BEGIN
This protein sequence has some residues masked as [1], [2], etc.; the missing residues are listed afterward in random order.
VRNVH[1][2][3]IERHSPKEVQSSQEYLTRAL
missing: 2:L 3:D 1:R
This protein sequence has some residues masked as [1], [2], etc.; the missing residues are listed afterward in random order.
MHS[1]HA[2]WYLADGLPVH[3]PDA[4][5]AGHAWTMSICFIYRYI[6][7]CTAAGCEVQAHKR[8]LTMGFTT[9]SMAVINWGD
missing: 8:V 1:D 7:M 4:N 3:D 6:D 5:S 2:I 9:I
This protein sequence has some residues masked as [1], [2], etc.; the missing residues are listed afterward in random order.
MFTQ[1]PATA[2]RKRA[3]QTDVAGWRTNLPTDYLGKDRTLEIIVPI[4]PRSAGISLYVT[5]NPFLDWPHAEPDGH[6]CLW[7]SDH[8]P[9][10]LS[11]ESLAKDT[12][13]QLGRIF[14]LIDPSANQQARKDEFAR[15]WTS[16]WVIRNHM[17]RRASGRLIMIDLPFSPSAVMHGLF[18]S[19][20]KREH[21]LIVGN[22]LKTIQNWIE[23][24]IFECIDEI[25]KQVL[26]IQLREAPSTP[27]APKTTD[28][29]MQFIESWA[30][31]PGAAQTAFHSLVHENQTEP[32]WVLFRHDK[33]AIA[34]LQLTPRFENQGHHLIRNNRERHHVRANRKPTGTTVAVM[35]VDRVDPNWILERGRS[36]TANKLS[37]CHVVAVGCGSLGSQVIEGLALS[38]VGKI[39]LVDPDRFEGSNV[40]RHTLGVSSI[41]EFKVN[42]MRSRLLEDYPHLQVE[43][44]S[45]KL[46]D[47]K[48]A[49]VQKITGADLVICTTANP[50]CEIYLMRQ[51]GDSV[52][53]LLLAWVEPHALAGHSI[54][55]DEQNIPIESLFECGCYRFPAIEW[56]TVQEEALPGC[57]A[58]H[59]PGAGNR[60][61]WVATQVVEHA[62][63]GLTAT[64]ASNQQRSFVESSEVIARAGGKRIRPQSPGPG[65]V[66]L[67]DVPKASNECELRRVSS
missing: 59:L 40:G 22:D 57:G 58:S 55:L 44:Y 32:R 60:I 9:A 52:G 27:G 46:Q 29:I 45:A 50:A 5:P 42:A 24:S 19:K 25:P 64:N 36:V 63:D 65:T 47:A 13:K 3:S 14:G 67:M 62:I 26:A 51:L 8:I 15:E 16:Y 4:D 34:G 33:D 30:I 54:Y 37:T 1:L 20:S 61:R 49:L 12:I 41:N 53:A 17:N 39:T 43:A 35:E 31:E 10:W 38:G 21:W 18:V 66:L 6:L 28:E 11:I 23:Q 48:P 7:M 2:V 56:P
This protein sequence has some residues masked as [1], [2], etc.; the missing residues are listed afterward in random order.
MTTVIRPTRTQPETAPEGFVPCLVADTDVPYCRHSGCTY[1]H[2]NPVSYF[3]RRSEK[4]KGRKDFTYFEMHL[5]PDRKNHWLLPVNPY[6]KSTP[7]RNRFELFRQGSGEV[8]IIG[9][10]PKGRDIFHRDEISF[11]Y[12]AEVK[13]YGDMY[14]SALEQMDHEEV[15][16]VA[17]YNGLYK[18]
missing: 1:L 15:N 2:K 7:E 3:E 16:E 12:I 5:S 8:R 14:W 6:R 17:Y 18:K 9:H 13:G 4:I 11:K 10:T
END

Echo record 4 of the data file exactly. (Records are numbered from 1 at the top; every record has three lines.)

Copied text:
This protein sequence has some residues masked as [1], [2], etc.; the missing residues are listed afterward in random order.
MTTVIRPTRTQPETAPEGFVPCLVADTDVPYCRHSGCTY[1]H[2]NPVSYF[3]RRSEK[4]KGRKDFTYFEMHL[5]PDRKNHWLLPVNPY[6]KSTP[7]RNRFELFRQGSGEV[8]IIG[9][10]PKGRDIFHRDEISF[11]Y[12]AEVK[13]YGDMY[14]SALEQMDHEEV[15][16]VA[17]YNGLYK[18]
missing: 1:L 15:N 2:K 7:E 3:E 16:E 12:I 5:S 8:R 14:W 6:R 17:Y 18:K 9:H 13:G 4:I 11:K 10:T